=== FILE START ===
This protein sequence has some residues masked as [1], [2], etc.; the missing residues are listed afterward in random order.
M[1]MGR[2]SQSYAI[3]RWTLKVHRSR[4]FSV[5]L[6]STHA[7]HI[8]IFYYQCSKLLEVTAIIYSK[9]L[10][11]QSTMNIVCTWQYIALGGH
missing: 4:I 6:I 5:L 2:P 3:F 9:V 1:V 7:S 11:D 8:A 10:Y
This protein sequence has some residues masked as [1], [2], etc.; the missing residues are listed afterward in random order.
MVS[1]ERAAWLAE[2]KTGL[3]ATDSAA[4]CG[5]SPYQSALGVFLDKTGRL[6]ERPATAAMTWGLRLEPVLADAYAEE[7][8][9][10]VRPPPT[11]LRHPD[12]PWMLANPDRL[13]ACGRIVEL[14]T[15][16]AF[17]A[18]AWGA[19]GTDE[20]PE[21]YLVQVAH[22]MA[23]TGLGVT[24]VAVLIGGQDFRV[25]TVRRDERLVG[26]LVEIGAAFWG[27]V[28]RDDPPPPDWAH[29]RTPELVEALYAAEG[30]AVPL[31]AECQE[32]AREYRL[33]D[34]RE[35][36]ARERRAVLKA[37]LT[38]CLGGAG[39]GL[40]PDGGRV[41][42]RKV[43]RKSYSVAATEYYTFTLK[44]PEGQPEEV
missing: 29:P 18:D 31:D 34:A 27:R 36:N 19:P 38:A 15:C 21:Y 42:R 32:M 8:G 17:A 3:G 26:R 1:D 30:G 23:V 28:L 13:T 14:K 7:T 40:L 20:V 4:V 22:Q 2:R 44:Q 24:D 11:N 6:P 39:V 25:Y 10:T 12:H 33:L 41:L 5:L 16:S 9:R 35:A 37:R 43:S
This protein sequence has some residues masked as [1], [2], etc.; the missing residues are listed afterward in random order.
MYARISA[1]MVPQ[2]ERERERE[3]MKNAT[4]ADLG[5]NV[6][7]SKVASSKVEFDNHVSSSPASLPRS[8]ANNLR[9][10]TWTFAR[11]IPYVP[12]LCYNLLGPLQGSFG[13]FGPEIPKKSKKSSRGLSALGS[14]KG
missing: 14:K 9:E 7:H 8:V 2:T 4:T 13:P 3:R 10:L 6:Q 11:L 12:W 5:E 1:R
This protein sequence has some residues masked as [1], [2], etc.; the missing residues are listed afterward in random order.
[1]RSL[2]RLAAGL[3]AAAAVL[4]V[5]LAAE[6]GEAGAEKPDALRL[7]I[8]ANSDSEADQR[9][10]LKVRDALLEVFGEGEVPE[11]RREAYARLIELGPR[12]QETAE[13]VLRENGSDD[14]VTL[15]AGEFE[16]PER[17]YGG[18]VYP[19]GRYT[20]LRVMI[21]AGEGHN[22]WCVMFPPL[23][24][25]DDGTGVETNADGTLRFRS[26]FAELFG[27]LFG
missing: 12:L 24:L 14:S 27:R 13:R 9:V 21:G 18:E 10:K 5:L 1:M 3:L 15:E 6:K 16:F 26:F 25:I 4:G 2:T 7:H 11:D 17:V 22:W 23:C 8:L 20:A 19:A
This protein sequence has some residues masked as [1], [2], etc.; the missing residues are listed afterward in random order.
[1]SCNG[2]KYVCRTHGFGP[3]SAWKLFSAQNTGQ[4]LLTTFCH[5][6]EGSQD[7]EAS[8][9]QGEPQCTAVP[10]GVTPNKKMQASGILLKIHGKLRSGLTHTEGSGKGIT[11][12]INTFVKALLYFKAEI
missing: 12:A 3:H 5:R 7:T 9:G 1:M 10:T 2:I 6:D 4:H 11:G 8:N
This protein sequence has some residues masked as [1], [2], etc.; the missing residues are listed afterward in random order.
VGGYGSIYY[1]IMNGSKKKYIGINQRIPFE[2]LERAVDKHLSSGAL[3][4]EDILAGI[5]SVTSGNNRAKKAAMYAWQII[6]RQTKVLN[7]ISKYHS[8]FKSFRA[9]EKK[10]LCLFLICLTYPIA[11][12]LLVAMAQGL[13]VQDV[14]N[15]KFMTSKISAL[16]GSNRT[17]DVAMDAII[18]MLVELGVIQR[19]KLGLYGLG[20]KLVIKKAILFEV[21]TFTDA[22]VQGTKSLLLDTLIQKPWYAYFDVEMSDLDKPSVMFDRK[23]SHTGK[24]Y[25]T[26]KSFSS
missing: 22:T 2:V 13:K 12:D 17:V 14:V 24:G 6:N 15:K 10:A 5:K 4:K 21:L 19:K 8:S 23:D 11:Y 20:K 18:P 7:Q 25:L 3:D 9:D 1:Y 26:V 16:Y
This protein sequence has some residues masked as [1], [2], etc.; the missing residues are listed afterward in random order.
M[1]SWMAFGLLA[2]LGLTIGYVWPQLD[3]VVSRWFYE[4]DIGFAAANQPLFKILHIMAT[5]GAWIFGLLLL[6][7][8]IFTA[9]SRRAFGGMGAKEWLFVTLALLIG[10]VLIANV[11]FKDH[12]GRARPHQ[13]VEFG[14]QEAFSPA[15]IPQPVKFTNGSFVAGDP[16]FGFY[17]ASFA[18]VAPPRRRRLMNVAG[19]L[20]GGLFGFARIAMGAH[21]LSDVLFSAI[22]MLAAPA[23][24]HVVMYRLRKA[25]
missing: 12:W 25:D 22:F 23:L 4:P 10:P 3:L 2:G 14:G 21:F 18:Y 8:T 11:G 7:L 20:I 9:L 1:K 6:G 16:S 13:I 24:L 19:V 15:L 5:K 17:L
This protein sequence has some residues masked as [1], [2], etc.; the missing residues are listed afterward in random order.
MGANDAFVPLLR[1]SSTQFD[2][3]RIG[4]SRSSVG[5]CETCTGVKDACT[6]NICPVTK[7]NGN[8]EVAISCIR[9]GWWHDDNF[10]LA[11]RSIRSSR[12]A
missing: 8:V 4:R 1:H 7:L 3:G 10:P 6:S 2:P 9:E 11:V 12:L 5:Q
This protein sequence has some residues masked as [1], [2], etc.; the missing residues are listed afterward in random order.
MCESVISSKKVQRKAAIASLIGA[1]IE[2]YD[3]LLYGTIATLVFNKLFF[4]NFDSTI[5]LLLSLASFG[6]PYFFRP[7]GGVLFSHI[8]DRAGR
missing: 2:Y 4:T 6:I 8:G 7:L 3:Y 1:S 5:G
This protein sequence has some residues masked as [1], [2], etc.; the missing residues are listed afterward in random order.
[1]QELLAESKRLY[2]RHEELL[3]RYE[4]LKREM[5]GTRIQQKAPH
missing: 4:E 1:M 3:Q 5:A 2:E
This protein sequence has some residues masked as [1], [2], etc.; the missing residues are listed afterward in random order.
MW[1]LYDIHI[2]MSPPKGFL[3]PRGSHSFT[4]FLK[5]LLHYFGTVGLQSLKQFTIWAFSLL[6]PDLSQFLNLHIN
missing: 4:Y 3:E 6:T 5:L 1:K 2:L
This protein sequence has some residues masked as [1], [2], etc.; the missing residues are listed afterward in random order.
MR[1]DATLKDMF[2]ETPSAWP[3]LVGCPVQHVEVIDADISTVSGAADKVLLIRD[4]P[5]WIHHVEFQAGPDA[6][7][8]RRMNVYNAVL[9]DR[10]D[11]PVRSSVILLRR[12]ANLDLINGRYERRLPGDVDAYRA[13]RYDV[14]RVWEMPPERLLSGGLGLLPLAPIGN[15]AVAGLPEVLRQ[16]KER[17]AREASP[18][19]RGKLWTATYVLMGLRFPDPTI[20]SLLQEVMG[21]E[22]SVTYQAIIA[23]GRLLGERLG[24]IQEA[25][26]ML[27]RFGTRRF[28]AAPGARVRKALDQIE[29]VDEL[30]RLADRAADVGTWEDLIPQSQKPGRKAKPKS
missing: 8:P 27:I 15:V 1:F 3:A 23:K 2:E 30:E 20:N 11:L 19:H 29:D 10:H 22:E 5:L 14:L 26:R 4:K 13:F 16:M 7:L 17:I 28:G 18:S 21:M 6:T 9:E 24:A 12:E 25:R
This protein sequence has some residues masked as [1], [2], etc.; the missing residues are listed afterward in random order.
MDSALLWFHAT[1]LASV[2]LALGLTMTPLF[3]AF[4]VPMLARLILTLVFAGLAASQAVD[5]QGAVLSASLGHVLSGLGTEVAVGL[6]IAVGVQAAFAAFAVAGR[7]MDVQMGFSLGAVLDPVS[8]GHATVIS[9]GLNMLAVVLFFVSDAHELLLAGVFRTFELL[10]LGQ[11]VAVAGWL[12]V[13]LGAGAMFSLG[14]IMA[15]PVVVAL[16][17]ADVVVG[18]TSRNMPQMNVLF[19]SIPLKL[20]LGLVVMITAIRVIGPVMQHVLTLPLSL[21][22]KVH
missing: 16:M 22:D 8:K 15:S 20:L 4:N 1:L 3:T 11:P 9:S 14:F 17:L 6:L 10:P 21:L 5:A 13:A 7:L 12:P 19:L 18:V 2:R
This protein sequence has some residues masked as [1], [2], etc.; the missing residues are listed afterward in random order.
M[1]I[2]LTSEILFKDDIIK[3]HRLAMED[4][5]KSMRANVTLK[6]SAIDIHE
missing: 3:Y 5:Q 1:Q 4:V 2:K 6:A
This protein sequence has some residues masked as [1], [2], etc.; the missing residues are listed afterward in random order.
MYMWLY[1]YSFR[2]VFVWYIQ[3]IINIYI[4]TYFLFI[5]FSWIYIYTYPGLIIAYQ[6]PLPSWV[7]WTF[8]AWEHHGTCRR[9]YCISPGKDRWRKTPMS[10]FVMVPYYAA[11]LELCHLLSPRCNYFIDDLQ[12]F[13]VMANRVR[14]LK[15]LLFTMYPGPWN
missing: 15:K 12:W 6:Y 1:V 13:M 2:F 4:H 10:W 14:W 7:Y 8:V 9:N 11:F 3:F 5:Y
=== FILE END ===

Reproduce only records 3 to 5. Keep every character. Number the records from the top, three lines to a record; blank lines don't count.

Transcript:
This protein sequence has some residues masked as [1], [2], etc.; the missing residues are listed afterward in random order.
MYARISA[1]MVPQ[2]ERERERE[3]MKNAT[4]ADLG[5]NV[6][7]SKVASSKVEFDNHVSSSPASLPRS[8]ANNLR[9][10]TWTFAR[11]IPYVP[12]LCYNLLGPLQGSFG[13]FGPEIPKKSKKSSRGLSALGS[14]KG
missing: 14:K 9:E 7:H 8:V 2:T 4:T 13:P 3:R 10:L 6:Q 11:L 12:W 5:E 1:R
This protein sequence has some residues masked as [1], [2], etc.; the missing residues are listed afterward in random order.
[1]RSL[2]RLAAGL[3]AAAAVL[4]V[5]LAAE[6]GEAGAEKPDALRL[7]I[8]ANSDSEADQR[9][10]LKVRDALLEVFGEGEVPE[11]RREAYARLIELGPR[12]QETAE[13]VLRENGSDD[14]VTL[15]AGEFE[16]PER[17]YGG[18]VYP[19]GRYT[20]LRVMI[21]AGEGHN[22]WCVMFPPL[23][24][25]DDGTGVETNADGTLRFRS[26]FAELFG[27]LFG
missing: 12:L 24:L 14:S 27:R 13:R 9:V 21:G 18:E 10:K 5:L 1:M 3:L 15:E 6:K 16:F 26:F 25:I 4:G 2:T 7:H 11:D 17:V 22:W 23:C 8:L 20:A 19:A
This protein sequence has some residues masked as [1], [2], etc.; the missing residues are listed afterward in random order.
[1]SCNG[2]KYVCRTHGFGP[3]SAWKLFSAQNTGQ[4]LLTTFCH[5][6]EGSQD[7]EAS[8][9]QGEPQCTAVP[10]GVTPNKKMQASGILLKIHGKLRSGLTHTEGSGKGIT[11][12]INTFVKALLYFKAEI
missing: 12:A 3:H 5:R 7:T 9:G 1:M 10:T 2:I 6:D 4:H 11:G 8:N